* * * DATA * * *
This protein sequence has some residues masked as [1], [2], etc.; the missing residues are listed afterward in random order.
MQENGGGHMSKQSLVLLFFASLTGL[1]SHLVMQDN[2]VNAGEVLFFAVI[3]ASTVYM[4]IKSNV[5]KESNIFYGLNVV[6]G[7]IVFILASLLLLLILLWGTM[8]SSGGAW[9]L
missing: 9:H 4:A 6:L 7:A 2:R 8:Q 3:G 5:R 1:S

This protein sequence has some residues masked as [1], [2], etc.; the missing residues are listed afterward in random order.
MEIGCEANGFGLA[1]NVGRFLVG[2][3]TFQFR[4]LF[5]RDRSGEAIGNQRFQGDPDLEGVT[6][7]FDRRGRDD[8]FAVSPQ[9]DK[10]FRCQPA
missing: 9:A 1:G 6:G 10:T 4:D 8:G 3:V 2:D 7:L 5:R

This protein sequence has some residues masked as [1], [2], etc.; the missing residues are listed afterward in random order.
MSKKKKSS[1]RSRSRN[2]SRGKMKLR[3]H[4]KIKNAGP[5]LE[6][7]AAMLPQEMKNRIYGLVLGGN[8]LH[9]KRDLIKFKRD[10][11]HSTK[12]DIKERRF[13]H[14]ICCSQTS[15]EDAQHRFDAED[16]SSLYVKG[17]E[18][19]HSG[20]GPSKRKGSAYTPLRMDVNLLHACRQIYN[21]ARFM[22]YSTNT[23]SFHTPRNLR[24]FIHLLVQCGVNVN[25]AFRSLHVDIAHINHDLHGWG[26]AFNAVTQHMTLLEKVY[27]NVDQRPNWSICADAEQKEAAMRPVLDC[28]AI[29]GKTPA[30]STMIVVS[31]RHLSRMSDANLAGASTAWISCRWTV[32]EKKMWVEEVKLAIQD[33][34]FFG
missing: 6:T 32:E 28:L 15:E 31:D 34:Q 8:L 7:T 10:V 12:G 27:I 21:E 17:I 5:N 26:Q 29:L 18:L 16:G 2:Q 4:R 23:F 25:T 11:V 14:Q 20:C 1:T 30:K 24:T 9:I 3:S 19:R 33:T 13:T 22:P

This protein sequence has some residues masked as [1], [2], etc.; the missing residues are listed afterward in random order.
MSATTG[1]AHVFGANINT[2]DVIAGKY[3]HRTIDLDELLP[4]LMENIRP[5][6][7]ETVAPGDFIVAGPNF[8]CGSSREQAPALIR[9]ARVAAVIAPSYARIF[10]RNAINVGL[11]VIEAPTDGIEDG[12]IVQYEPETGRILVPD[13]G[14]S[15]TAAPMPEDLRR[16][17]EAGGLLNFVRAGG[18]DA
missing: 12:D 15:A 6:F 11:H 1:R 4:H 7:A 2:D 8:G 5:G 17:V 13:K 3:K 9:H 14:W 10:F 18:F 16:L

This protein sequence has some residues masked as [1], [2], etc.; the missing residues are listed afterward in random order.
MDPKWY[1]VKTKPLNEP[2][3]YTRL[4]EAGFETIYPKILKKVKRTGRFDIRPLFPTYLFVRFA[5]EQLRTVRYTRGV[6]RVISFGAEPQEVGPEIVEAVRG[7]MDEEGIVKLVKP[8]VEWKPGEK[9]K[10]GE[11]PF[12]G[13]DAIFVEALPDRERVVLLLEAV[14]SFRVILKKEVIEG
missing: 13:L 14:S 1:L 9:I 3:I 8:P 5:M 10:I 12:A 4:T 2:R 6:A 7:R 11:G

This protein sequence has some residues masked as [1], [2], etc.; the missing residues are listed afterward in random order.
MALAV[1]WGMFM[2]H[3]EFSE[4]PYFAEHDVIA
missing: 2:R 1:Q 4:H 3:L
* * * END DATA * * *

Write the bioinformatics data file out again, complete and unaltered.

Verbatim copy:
This protein sequence has some residues masked as [1], [2], etc.; the missing residues are listed afterward in random order.
MQENGGGHMSKQSLVLLFFASLTGL[1]SHLVMQDN[2]VNAGEVLFFAVI[3]ASTVYM[4]IKSNV[5]KESNIFYGLNVV[6]G[7]IVFILASLLLLLILLWGTM[8]SSGGAW[9]L
missing: 9:H 4:A 6:L 7:A 2:R 8:Q 3:G 5:R 1:S

This protein sequence has some residues masked as [1], [2], etc.; the missing residues are listed afterward in random order.
MEIGCEANGFGLA[1]NVGRFLVG[2][3]TFQFR[4]LF[5]RDRSGEAIGNQRFQGDPDLEGVT[6][7]FDRRGRDD[8]FAVSPQ[9]DK[10]FRCQPA
missing: 9:A 1:G 6:G 10:T 4:D 8:G 3:V 2:D 7:L 5:R

This protein sequence has some residues masked as [1], [2], etc.; the missing residues are listed afterward in random order.
MSKKKKSS[1]RSRSRN[2]SRGKMKLR[3]H[4]KIKNAGP[5]LE[6][7]AAMLPQEMKNRIYGLVLGGN[8]LH[9]KRDLIKFKRD[10][11]HSTK[12]DIKERRF[13]H[14]ICCSQTS[15]EDAQHRFDAED[16]SSLYVKG[17]E[18][19]HSG[20]GPSKRKGSAYTPLRMDVNLLHACRQIYN[21]ARFM[22]YSTNT[23]SFHTPRNLR[24]FIHLLVQCGVNVN[25]AFRSLHVDIAHINHDLHGWG[26]AFNAVTQHMTLLEKVY[27]NVDQRPNWSICADAEQKEAAMRPVLDC[28]AI[29]GKTPA[30]STMIVVS[31]RHLSRMSDANLAGASTAWISCRWTV[32]EKKMWVEEVKLAIQD[33][34]FFG
missing: 6:T 32:E 28:L 15:E 31:D 34:Q 8:L 7:T 10:V 12:G 27:I 21:E 17:I 5:N 26:Q 29:L 18:L 16:G 2:Q 4:R 23:F 25:T 11:V 14:Q 20:C 1:T 30:K 24:T 9:I 3:S 19:R 33:T 13:T 22:P

This protein sequence has some residues masked as [1], [2], etc.; the missing residues are listed afterward in random order.
MSATTG[1]AHVFGANINT[2]DVIAGKY[3]HRTIDLDELLP[4]LMENIRP[5][6][7]ETVAPGDFIVAGPNF[8]CGSSREQAPALIR[9]ARVAAVIAPSYARIF[10]RNAINVGL[11]VIEAPTDGIEDG[12]IVQYEPETGRILVPD[13]G[14]S[15]TAAPMPEDLRR[16][17]EAGGLLNFVRAGG[18]DA
missing: 12:D 15:A 6:F 11:H 1:R 4:H 7:A 2:D 8:G 5:G 17:V 13:K 3:K 9:H 14:W 10:F 18:F 16:L

This protein sequence has some residues masked as [1], [2], etc.; the missing residues are listed afterward in random order.
MDPKWY[1]VKTKPLNEP[2][3]YTRL[4]EAGFETIYPKILKKVKRTGRFDIRPLFPTYLFVRFA[5]EQLRTVRYTRGV[6]RVISFGAEPQEVGPEIVEAVRG[7]MDEEGIVKLVKP[8]VEWKPGEK[9]K[10]GE[11]PF[12]G[13]DAIFVEALPDRERVVLLLEAV[14]SFRVILKKEVIEG
missing: 13:L 14:S 1:L 9:I 3:I 8:P 5:M 10:I 12:A 4:T 2:R 6:A 7:R 11:G

This protein sequence has some residues masked as [1], [2], etc.; the missing residues are listed afterward in random order.
MALAV[1]WGMFM[2]H[3]EFSE[4]PYFAEHDVIA
missing: 2:R 1:Q 4:H 3:L